Easy access, relatively low cost and high technical quality of digital television and the internet, as well as the privacy it guarantees to users make pornography mediums attractive to sell. Technological advancement in new cable and telephone lines can now transmit unprecedented number of digital files of pornographic images at extraordinary speed to consumers through computers and other electronic means of communication like digital video disks. The internet provides users with websites and chat rooms and allows them to exchange materials through file transfer protocol (FTP) and engage in live video chats for trafficking and sexual activities. In short, pornography is varied in kind and medium, ubiquitous and easily accessible to most people. [Kee 11-18]

Certainly, it is understandable to argue for censorship amid the large and growing presence of pornography on the internet, albeit a knee-jerk reaction. Legislation on protection opens a wide interpretation with regard to what the state considers ‘harmful’ or ‘illegal’. The alarming trends in cooperation and collaboration between state security services, the aim of which is to share information gathered through surveillance and monitoring of the internet (and other communication tools) present grave and serious human rights implications.

Important spaces and communication possibilities offered by the internet will be compromised by an unyielding advocacy for censorship as a response to the fear of proliferation of pornography. Privacy can be eroded through such regulations and the vital functions played by cyberspace to civil society movements to discuss, communicate and mobilise for transformative action will be greatly hampered, if not obstructed.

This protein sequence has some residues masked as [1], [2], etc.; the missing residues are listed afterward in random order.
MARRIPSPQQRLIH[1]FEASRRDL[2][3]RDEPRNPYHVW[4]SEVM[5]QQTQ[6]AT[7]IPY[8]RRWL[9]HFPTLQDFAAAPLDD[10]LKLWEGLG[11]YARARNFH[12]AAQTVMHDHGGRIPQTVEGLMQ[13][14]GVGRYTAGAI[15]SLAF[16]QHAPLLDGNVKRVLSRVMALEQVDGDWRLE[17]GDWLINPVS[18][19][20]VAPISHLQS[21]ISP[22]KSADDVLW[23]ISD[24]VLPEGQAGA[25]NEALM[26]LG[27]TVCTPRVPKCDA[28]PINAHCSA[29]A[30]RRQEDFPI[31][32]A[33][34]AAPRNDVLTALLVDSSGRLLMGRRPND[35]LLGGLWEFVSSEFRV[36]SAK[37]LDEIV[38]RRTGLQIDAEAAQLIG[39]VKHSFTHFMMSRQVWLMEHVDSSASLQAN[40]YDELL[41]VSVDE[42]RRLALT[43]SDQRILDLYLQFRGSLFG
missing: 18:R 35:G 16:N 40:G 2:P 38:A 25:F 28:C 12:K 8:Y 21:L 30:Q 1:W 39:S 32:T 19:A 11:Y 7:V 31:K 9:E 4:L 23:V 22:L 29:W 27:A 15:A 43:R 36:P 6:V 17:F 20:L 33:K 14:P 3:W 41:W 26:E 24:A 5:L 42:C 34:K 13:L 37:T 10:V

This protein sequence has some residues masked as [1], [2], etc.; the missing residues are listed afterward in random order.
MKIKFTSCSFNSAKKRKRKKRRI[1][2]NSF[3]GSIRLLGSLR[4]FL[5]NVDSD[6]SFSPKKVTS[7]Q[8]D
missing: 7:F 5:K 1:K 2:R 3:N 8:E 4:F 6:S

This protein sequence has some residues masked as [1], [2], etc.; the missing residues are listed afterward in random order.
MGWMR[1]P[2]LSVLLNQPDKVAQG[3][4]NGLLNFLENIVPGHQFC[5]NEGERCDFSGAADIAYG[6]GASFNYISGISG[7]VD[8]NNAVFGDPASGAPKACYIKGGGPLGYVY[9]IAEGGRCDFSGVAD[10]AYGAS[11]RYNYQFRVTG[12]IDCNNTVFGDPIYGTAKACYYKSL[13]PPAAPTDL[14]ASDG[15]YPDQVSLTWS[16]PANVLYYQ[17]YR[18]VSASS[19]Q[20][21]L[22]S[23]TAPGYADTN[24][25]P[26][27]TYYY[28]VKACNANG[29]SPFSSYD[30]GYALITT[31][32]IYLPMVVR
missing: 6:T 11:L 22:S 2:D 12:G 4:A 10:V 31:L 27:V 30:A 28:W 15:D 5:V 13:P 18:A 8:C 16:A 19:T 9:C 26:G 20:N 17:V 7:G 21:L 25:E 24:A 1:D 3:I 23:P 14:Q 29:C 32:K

Rather than risk the danger of constricting the spaces for women’s content, one compelling approach in relation to pornography and sexual violence on the internet is to increase the spaces for representations of women and sexualities. The capacity for internet spaces to either destabilise or concretise existing discourses on women’s sexuality in gender relations largely depends on access to the development and population of these spaces. [Kee 18] Taken from this angle, the trajectory against pornography and sexual violence is directed at corporations that monopolise cyberspace and earn billions of dollars by perpetuating sexist and masculine pornographic materials.*